Let us enter the mystic temple and be initiated, though it must be supposed
that a year ago we were initiated into the Lesser Mysteries at Agræ. ("Certamen enim,— et præludium certaminis ; et mysteria sunt quæ præcedunt mysteria.") We must have been mystæ (veiled) before we can become epoptæ (seers); in plain English, we must have shut our eyes to all else before we can behold the mysteries. Crowned with myrtle, we enter with the other myste into the vestibule of the temple, blind as yet, but the Hierophant within will soon open
But first, for here we must do nothing rashly,-first we must wash in this holy water; for it is with pure hands and a pure heart that we are bidden to enter the most sacred inclosure. Then, led into the presence of the Hierophant, he reads to us, from a book of stone, things which we must not divulge on pain of death. Let it suffice that they fit the place and the occasion; and though you might laugh at them, if they were spoken outside, still you seem very far from that mood now, as you hear the words of the old man (for old he always was) and look upon the revealed symbols. And very far indeed are you from ridicule, when Demeter seals, by her own peculiar utterances and signals, by vivid coruscations of light, and cloud piled upon cloud, all that we have seen and heard from her sacred priest; and when, finally, the light of a serene wouder fills the temple, and we see the pure fields of Elysium and hear the choirs of the Blessed; — then, not merely by external seeming or philosophic interpretation, but in real fact, does the Hierophant become the Creator and Revealer of all things; the Sun is but his torch-bearer, the Moon his attendant at the altar, and Hermes his mystic herald. But the final word has been uttered: "Conx Ompax." The rite is consummated, and we are epopta forever!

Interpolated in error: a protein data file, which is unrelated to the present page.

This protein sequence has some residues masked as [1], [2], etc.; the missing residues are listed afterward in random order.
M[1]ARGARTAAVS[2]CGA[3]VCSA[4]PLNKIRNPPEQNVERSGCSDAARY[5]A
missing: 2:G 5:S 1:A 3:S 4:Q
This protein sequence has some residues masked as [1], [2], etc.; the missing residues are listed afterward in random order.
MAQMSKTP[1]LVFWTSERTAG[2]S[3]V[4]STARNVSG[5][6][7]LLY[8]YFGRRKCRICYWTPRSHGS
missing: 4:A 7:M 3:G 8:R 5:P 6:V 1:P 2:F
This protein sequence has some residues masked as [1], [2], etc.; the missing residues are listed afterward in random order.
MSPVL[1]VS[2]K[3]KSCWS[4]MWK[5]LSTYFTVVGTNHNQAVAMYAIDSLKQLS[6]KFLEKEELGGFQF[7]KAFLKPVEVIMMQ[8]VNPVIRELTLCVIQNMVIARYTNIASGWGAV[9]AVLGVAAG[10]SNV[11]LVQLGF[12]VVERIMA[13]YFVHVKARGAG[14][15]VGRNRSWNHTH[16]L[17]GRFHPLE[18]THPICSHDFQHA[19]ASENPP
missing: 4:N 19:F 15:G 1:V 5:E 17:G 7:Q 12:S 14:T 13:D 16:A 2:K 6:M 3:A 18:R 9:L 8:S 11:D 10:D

One day more, and the Eleusinia themselves are completed. As in the beginning by lustration and sacrifices we conciliated the favor of the gods, so now by libation we finally commend ourselves to their care. Thus did the Greeks begin
all things with lustration and end with libation, each day, each feast,- all their solemn treaties, their ceremonies, and sacred festivals. But, like all else Eleusinian, this libation must be sui generis, emptied from two bowls, the one toward the East, the other toward the West. Thus is finished this Epos, or, as Clemens Alexandrinus calls it, the "mystical drama" of the Eleusinia.